Do you freely give absolute love to the people in your life? Or is the love you give dependent on expectations and rules that you have created?
Do you freely receive absolute love from others? Or do you deflect it in some way?
I’ve been reflecting on these questions this week after reading Surrender to Love: Discovering the Heart of Christian Spirituality by David Benner.
Benner wrote, “Everything within us tells us that the universe must be organized according to a principle wherein we get what we deserve….I am willing to accept measured doses of love as long as it doesn’t upset [this] basic framework…..That’s what I really want. I want to earn what I get.” I interpret this to mean that I’ll accept love from you as long as I feel like I deserve it and know what I did to earn it. I’ll return love to you as long as I feel like you deserve it and you have done something to earn it.
As I’ve been considering the implications of Benner’s ideas, I’ve been reflecting on the exchange of love in my own life. Before giving unconditional love to another, I’ve been subconsciously asking myself, “Have you met the expectations (spoken or unspoken) that I have placed upon you?” And I see now that if the person has not met these (highly unrealistic) expectations that I have imposed upon them, then I’ve not been loving them freely. Ouch!
I also see that there’s a pattern of doing this when it comes to loving myself. When I do something that I view as “wrong,” I beat myself up about it. Maybe I said something that didn’t come out as I intended, or I acted in a way that’s not congruent with my values or doesn’t align to the me I want to be. I’ve not historically been good about forgiving myself and acknowledging that I’m human and bound to make mistakes. When I do something “wrong,” rather than loving myself, I tend to quickly fall into a spin cycle of self-punishment that brings negative self-talk, excessive rumination, or other unhelpful and unproductive behaviors.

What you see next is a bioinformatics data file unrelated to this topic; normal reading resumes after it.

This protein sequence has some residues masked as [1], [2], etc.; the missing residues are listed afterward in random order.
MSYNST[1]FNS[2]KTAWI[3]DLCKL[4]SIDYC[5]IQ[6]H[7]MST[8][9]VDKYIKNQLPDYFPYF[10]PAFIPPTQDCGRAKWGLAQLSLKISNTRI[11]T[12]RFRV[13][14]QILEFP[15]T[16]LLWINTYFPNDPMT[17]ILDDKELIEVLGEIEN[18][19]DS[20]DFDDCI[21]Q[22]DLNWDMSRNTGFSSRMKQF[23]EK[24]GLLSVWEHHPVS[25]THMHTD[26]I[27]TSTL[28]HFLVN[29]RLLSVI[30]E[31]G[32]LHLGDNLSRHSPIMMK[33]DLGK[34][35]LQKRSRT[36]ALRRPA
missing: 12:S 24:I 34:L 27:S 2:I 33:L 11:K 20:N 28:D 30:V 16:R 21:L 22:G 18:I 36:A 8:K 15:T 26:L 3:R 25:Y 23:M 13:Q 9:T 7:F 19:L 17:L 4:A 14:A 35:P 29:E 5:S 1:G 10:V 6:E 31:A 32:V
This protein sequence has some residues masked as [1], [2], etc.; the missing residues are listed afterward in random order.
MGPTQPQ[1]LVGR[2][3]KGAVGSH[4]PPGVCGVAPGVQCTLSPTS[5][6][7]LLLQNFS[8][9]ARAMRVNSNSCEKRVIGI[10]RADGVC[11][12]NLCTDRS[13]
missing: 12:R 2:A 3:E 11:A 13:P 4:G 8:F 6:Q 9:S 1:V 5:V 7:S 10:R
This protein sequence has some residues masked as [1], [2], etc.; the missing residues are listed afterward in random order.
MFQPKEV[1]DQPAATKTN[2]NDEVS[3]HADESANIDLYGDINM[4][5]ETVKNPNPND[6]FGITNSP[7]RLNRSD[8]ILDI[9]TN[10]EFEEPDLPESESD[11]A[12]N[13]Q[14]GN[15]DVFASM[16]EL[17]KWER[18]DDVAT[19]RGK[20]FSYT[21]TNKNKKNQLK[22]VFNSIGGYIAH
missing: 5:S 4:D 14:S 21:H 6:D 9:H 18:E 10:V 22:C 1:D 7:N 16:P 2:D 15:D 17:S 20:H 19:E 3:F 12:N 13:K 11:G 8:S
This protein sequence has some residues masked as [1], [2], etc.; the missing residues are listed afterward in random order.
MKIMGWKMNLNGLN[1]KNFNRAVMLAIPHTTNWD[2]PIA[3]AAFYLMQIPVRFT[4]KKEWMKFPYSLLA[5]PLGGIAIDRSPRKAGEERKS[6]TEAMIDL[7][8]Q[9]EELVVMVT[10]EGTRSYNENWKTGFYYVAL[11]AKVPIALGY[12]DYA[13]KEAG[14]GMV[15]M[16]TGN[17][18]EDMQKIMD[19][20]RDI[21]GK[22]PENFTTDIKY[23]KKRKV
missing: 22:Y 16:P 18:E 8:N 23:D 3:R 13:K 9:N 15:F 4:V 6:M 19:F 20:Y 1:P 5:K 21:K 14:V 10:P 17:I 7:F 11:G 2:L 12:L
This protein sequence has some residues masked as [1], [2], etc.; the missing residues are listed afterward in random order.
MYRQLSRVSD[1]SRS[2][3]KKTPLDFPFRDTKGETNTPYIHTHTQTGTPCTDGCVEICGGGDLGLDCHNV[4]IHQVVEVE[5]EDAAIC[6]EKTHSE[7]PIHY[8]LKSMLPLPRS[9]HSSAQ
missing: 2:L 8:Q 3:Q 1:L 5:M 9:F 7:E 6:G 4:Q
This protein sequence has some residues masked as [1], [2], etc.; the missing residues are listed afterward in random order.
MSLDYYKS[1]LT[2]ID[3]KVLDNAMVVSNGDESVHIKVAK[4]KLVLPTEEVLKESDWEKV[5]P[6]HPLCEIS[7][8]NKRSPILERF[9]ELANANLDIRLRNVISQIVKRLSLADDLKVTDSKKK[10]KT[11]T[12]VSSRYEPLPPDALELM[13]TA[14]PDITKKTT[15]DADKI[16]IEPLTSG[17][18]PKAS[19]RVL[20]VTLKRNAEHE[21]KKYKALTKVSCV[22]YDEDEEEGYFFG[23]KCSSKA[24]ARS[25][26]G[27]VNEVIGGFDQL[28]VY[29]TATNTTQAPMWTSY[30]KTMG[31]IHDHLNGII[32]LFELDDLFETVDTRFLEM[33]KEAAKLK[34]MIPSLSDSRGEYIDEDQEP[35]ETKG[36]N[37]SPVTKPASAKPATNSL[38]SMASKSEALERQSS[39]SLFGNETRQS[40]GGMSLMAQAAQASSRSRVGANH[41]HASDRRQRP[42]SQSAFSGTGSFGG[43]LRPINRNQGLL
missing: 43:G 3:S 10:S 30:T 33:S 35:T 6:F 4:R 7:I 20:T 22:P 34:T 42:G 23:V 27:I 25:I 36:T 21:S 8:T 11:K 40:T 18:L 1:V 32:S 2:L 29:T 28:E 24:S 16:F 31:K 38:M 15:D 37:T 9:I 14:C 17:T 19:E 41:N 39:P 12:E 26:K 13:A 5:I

So what am I doing about it?
I am focusing on what it looks like to *be* loving. I am cultivating connections and strengthening the relationships in my life by searching for the areas of common interest, shared values, or similar goals. I am learning how to operate with gratitude and joy. I remind myself every day of the person I want to be and I notice and then let go of those behaviors that do not align to that vision. I am getting better about apologizing when I hurt others and I’m learning to forgive myself.
I’m not perfect. I will never be perfect. I’m even on a mission to eliminate the word “perfect” from our household vocabulary (that’s another blog post). But this isn’t about perfection; it’s about progress. I’m learning what it means to love without condition and to give that love freely and joyfully to others and to myself. I’m learning how to receive the love that others share with me.
Learning to love unconditionally is a journey. Benner said it well: “We do not have to be victims of either our personality or our past.” Real change is indeed possible.
Questions for Self-Reflection
- What is your definition of unconditional love?
- In what ways are you already giving love unconditionally to others? In what ways are you unconditionally loving yourself?
- How could you strengthen your capacity to freely give love to yourself and others?